Just been listening to an interview on radio with a statistician who talked about 2 concepts useful for analysing risk: the micromort and the microlife.
Micromorts are a unit of risk measuring a one-in-a-million probability of death. You can say that a mode of transport results in so many miles per micromort and the result is a number you can really use. For cycling, this is 10-20 miles, for driving it is about 230 miles.
Microlifes are a millionth of an (average remaining) lifespan = 30mins of life, so activities which extend your life or decrease it in a chronic rather than acute way can be measured.
In looking at the risk associated with cycling to work, people often quote the mort factor You also have to include the life factor. First 20mins of excercise = +2 microlifes . Sedentary behaviour = -1 microlife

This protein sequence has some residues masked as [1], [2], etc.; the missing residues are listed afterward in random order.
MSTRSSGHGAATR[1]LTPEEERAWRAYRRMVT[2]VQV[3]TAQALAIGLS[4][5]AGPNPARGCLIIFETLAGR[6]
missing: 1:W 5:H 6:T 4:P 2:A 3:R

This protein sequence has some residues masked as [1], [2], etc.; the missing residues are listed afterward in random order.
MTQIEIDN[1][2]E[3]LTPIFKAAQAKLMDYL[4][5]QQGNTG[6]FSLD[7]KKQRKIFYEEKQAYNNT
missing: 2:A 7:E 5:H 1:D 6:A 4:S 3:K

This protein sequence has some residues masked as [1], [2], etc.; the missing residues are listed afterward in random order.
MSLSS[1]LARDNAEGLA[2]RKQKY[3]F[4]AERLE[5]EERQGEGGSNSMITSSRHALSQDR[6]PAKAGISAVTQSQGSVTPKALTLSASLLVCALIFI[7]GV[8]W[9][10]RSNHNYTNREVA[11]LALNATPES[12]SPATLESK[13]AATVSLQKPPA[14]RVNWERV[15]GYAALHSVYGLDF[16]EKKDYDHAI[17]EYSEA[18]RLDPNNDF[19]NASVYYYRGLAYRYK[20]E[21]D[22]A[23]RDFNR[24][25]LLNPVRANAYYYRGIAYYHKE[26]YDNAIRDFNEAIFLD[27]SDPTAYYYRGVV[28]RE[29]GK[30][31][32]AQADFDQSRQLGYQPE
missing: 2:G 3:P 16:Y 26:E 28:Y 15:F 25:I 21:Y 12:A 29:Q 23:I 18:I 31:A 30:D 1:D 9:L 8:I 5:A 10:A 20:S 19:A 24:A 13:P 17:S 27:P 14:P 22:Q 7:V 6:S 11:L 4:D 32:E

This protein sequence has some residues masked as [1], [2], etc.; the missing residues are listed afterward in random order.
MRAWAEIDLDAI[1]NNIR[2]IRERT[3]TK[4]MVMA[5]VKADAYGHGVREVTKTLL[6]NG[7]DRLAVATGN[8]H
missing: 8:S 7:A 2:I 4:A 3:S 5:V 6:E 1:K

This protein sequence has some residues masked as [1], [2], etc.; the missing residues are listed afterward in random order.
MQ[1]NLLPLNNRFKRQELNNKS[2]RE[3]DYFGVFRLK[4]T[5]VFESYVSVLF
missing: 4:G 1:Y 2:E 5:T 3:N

This kind of calculation is really more suited to examining the effect of activities on populations rather than individuals. It may seem odd to put such precise numbers onto activities but the people who make decisions abut transportations, planning etc only account for numerical factors, eg the time saved for drivers.